Patients could have to sign up to healthier lifestyles under new plans being considered by the Labour Party.
Smokers may be forced to try and quit in return for nicotine patches
Written contracts would ensure a certain standard of treatment in return for people following doctors' advice and attending appointments.
A party spokesman denied smokers or overweight people, for instance, could be refused treatment if they did not give up or diet.
But the plans have provoked a storm of protest. Claire Rayner, president of the Patients Association, called them a "nasty piece of political chicanery".
The proposals, which could become part of Labour's manifesto at the next General Election, are aimed at addressing the pressures put on the NHS by avoidable illnesses such as smoking.
The Times newspaper said new contracts would give patients methods to demand a standard of care.
In return patients would be expected to play their part by heeding instructions such as nutritious eating or attending a programme to conquer an addiction.
A consultation paper will be discussed at Labour's annual conference and the eventual results will form the basis of the party's manifesto.
The proposals refer to the NHS as a "free, yet finite service" where waste must be cut back.
In return for nicotine patches, you have to go to courses to help you give
It says: "The concept of reminding patients about the limits of the National Health Service and about their responsibility in using its resources sensibly is one we want to take forward."
The contract would set out standards of care but also "remind him or her of
the reciprocal nature of their relationship."
"This type of agreement would not be legally binding. It would take the form
of a joint statement of `mutual intent'," the Labour policy paper says.
A Labour spokesman said: "We are consulting on setting out clearly
what you can expect as a patient in the NHS.
"We also want to set out responsibilities people would have, for example not
to abuse NHS staff.
"It is not true to say if you didn't give up smoking you wouldn't be
"It could give people advice as we already do and help them.
This idea amounts to a bureaucratic nightmare
"In return for nicotine patches, you have to go to courses to help you give
"The right is you can have the drug. The responsibility is that you have to take part in the programme."
The proposals have been given a cool response from opposition politicians and patient groups.
HAVE YOUR SAY
Such a regime would free up more resources for those in need
Robert Crosby, Nottingham, UK
Shadow Health Secretary Dr Liam Fox said: "This is yet further interference by the government in how health professionals should treat their patients.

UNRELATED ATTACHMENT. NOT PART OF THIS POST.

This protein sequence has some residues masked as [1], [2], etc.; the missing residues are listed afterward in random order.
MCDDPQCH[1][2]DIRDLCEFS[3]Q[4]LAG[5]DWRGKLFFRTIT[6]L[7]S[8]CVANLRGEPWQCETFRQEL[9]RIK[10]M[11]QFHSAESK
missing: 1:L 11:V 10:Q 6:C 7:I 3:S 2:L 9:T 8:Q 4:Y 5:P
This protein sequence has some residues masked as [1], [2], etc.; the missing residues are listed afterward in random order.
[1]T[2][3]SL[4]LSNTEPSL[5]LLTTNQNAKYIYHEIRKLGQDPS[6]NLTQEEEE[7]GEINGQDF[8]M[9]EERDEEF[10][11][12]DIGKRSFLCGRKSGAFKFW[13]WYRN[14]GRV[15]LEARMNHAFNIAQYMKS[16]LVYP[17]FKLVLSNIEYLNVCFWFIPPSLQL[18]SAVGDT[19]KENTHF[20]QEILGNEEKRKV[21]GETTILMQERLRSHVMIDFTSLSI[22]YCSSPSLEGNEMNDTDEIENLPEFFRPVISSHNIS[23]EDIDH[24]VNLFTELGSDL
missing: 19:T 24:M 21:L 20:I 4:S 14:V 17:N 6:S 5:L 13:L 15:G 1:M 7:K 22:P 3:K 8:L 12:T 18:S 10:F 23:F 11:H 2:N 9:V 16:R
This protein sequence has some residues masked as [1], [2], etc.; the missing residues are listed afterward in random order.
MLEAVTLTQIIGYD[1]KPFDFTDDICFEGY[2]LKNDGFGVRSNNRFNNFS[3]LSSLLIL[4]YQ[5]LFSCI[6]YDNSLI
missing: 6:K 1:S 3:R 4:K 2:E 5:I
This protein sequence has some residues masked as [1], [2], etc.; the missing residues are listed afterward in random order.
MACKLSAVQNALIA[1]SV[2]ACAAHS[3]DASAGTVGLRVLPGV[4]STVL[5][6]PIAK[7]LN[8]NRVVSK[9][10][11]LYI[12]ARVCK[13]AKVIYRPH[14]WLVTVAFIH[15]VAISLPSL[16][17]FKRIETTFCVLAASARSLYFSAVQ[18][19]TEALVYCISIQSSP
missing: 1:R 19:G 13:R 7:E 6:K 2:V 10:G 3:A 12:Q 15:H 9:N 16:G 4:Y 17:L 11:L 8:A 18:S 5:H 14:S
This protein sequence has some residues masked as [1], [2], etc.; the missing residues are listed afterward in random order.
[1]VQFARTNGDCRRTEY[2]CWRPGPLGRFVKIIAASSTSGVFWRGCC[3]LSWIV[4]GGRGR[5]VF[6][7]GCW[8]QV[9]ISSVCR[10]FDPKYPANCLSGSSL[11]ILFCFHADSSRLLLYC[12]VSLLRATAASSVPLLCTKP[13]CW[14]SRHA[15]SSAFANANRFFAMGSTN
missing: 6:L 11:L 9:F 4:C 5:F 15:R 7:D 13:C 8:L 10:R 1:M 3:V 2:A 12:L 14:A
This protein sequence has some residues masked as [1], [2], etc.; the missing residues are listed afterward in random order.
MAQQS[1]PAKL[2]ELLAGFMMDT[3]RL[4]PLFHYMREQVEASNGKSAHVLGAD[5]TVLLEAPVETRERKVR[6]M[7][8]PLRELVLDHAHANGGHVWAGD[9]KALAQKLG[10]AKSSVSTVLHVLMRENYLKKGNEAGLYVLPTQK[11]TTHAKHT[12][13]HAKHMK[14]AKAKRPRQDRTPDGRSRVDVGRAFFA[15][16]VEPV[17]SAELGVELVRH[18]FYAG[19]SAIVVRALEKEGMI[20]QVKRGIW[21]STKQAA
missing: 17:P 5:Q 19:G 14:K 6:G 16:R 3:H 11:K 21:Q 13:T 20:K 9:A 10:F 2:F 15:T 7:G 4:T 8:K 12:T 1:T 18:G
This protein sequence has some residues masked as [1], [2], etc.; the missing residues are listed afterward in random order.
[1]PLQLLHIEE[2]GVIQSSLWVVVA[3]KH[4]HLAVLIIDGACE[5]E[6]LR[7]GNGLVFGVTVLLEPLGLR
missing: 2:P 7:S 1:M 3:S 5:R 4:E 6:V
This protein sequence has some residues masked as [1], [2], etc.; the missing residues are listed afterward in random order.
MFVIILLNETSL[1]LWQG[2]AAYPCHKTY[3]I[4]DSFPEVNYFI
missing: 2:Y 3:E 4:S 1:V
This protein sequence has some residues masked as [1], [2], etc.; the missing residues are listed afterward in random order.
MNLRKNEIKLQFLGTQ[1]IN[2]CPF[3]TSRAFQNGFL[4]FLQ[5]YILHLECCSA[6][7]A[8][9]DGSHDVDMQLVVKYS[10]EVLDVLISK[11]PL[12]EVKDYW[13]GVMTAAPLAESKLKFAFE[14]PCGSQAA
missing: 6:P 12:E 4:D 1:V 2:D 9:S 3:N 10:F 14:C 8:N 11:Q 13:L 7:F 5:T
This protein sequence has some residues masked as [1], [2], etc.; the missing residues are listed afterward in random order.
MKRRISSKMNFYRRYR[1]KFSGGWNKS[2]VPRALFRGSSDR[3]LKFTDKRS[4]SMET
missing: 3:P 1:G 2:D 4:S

"Since these contracts will not be binding on either party it seems this will just mean more red tape at a time when doctors are having to spend too much time filling in forms and too little time seeing their patients."
Paul Burstow, Liberal Democrat health spokesman, said: "The danger is that initiatives such as this will not give us a patient-centred NHS.
"They could end up putting power back in the hands of providers, in this case those who
issue the contract."
Ms Rayner said the logical conclusion of the plan would be to deny somebody treatment if they were hit while crossing the road because they were looking the wrong way at the time.
She said many health problems were inextricably linked to poverty, and complex social issues.
If it was that easy to change your lifestyle people would be doing it already
"This is another piece of political manipulation of the nastiest kind.
"I find it repellent, and no patient of any sense is going to fall for it.
"Let's have a bit of intelligent dialogue on this, not this finger-wagging, contract-making nonsense. It just won't work."
Lyndel Costain, of Dieticians in Obesity Management UK, said action to tackle smoking and obesity would be welcome - but questioned the merits of the new proposals.
"Changing day-to-day behaviour such as what we eat is very hard work.
"It's engrained into people's cultures and depends upon how much money we have to spend.
"It can be difficult for people with less money to buy the healthier food. And some people use food to cope with stress.
"If it was that easy to change your lifestyle people would be doing it already.
"People need help from the NHS and if changes are to be made there must be support available to them."
Dr John Chisholm, chairman of the BMA's General Practitioners Committee, warned that the proposal would jeopardise the relationship that doctors had with their patients.
He said: "Patients do need to take responsibility for their health care and their lifestyle choices and doctors encourage them to do so.
"The NHS is not a limitless resource and it is right to exhort people to use it responsibly.
"But we would deplore any suggestion that people would be denied free care because of their failure either to take medical advice or to respond to that advice.
"At a time when we are working with the government to reduce bureaucracy in general practice, this idea amounts to a bureaucratic nightmare."